I am high on Povse.


Never heard of a Mahalo Comp but anything that compares a Mariner to John Lackey is okay by me


Kind of an explanation:  

To put some faces to Brinson’s statistical profile, let’s generate some statistical comps for the Brewers’ new outfield prospect. I calculated a weighted Mahalanobis distance between Brinson’s Double-A performance this year and every season at those levels since 1991 in which a hitter recorded at least 400 batters faced. In the table below, you’ll find the 10 most similar seasons, ranked from most to least similar. The WAR totals refer to each player’s first six seasons in the major leagues. A lower “Mah Dist” reading indicates a closer comp.

Please note that the Mahalanobis analysis is separate from KATOH. KATOH relies on macro-level trends, rather than comps. The fates of a few statistically similar players shouldn’t be used to draw sweeping conclusions about a prospect’s future. For this reason, I recommend using a player’s KATOH forecast to assess his future potential. The comps give us some interesting names that sometimes feel spot-on, but they’re mostly just there for fun.

fangraphs has Povse 98 on the same KATOH list that has O'Meill at 22 or 23:


Looks like he has the same extension.  FWIW, and at a glance, he also seems to mirror Young in terms of body language, demeanor, etc.  Sounds funny but scouts comp player personality types based on that kinda stuff.

Or not :- )


Neidert hasn't pitched above A ball. Is he really that much closer to being a finished product compared to Moore who excelled in AA? I respect your analysis, but question this one.


I think Moore is nearly a lock to be a BOR starter for somebody in the bigs, for some peoriod of time.  The question is can he go up from there?

Odorizzi had thrown 400 MiLB iunnings before he hit AA and he was no better in AA (at 21) than Moore was last year (at 22).  He doesn't walk people and he doesn't give up far.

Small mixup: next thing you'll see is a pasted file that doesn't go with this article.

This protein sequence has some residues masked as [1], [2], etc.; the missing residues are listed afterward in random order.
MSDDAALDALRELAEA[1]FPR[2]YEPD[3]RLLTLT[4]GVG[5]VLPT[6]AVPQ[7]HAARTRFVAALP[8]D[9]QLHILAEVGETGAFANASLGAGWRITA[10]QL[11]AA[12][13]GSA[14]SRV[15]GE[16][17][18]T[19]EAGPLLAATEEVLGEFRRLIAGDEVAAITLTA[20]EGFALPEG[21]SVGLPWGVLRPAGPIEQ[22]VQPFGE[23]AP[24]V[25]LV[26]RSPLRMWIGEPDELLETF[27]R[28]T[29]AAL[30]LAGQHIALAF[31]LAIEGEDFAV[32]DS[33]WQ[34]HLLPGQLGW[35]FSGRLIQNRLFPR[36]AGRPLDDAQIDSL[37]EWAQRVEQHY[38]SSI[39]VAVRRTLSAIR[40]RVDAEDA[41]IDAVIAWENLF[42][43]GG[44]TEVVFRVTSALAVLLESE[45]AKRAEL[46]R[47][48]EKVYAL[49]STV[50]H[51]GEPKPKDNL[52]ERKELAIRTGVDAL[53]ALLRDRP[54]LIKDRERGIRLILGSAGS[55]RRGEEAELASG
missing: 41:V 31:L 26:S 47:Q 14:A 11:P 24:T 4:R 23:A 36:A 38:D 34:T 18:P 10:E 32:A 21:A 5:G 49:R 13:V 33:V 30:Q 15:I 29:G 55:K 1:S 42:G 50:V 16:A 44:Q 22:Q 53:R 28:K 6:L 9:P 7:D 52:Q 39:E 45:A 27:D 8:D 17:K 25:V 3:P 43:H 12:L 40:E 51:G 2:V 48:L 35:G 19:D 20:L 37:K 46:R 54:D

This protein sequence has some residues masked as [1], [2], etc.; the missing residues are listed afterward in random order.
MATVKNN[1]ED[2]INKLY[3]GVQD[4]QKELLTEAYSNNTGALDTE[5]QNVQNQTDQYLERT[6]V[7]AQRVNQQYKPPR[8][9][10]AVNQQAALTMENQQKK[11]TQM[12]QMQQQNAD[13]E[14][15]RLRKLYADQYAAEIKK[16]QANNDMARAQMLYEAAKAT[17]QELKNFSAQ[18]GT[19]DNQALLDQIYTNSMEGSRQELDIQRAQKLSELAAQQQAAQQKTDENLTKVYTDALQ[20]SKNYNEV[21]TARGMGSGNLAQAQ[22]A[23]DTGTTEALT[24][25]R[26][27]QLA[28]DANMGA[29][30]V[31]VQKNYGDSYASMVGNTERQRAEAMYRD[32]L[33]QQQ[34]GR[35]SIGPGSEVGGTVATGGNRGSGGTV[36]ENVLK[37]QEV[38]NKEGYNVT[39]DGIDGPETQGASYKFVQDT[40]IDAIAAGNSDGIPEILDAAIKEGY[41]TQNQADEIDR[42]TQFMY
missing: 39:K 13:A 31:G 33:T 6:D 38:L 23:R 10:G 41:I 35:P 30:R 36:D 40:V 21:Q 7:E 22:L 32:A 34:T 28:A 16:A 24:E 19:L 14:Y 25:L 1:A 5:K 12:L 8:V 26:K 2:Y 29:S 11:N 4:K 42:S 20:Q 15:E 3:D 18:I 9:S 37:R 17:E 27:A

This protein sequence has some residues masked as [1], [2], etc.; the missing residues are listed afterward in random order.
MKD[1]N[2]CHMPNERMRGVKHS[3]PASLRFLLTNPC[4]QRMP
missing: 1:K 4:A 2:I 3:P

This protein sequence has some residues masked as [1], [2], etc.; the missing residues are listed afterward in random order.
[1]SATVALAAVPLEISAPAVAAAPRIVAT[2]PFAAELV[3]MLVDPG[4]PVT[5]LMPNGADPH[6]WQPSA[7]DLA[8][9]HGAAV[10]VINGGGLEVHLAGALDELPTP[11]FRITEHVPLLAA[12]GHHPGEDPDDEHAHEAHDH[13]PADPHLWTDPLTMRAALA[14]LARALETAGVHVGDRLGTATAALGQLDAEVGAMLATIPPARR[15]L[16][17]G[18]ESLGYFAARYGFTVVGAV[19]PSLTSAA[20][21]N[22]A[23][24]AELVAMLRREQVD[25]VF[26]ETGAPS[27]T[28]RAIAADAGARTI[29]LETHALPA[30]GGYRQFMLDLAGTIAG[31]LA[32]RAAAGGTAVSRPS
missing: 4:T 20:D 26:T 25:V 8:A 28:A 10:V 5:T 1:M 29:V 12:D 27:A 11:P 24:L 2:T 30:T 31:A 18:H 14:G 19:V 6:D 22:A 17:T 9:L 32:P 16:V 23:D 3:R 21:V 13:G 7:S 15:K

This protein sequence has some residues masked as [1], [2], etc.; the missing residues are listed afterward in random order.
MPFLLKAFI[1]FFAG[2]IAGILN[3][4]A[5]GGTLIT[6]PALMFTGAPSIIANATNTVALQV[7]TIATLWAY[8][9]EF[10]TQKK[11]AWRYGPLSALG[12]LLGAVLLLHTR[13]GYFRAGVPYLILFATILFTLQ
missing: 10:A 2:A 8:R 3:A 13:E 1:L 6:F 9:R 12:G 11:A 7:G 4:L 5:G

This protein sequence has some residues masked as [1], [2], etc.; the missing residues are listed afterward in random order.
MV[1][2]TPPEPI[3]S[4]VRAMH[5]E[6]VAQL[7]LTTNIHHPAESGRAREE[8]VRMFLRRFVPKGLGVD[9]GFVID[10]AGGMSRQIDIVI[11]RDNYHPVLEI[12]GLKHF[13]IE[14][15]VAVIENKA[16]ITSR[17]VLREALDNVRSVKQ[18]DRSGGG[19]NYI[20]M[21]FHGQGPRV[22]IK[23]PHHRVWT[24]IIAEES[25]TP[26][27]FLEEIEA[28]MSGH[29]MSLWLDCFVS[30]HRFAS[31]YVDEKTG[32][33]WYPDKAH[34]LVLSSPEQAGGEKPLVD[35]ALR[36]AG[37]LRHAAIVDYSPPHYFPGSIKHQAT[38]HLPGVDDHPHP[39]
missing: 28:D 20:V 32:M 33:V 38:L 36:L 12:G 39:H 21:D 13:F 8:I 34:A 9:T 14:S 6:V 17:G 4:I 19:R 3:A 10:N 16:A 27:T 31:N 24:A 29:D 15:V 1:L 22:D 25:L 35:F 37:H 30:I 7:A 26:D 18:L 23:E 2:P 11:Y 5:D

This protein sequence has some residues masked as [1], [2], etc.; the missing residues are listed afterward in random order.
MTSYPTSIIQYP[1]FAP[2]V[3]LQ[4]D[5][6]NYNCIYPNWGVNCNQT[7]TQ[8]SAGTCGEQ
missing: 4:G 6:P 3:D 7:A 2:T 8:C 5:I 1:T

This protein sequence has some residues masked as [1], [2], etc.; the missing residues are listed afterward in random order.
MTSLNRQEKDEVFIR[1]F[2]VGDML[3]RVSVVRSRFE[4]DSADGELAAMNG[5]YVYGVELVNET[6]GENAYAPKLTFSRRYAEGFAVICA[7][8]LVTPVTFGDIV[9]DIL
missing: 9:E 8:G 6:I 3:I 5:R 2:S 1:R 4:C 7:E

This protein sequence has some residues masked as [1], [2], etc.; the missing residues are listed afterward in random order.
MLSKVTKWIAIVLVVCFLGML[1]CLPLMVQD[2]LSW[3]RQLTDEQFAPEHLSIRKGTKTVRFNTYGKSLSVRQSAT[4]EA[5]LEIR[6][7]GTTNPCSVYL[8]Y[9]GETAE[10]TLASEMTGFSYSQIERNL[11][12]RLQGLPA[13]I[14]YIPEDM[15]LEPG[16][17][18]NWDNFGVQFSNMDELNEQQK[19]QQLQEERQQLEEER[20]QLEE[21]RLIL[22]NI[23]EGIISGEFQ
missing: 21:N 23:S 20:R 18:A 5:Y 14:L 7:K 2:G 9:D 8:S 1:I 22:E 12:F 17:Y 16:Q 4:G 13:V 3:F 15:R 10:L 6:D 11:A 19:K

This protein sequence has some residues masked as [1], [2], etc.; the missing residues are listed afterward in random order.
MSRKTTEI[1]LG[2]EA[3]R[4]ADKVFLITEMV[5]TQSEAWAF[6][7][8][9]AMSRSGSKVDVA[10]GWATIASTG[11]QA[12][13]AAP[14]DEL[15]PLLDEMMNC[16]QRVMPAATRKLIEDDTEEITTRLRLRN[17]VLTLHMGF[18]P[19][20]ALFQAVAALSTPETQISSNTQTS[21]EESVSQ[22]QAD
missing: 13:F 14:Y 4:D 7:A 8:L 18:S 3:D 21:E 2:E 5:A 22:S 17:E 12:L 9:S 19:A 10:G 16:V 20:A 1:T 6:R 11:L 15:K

The question isn't whether he gets people out in the bigs, it is whether he gets them out better than "useable starter" level.

Worth 2 cents, of course.

I really like the Povse/Moore/Whalen trifecta.


I really like that trifecta as well, and the one following of Gohara/Neidert/Miller, and the two relief trifectas of Altavilla/Pazos/Fry and Vieira/Burrows/Gillies. But any further trades will probably cost one of each trifecta. I'm hoping only one, and that Whalen is the one from his group if it's necessary. Yarbrough, Unsworth, Warren, Herb, Misiewicz, and Schiraldi probably all have value, too. Odds are that a few of them pan out, but I'd put money on Altavilla and Moore. Moreover, contrary to the "The Ms Farm is Barren" crowd, there was some good pitching involved in the affiliate wins, even before Povse, Whalen, and Pazos came over. 

The thing in the article I linked about Moore is how serious and focused he is - he knows he has to trump native ability with smarts - and he's being successful doing it. His ceiling of a #4 may be a bit pessimistic if he continues what he's been able to do so far in just 2 years. He's on the Seager path to the bigs. Shannon Drayer is saying the Ms *expect* him to pitch for them in 2017.


to put up conversation stubs on Moore, and possibly on the LL articles you pointed out Bat.


not yet real, but I'm hoping -

"The Mariners have signed Franklin Gutierrez to a minor league contract with an invitation to Spring Training. Terms were not announced, but it is understood the Mariners envision Gutierrez's role as a player-coach at Tacoma, while also providing depth for injuries at the Major League level."


Some have suggested exactly that role for Guti and it actually happens?  I am happy to see it.


NOT YET REAL! Just me hoping. Sorry for any confusion.

Also I see on Greg Johns' twitter the Ms have named Dave Berg the Tacoma hitting coach. OBE.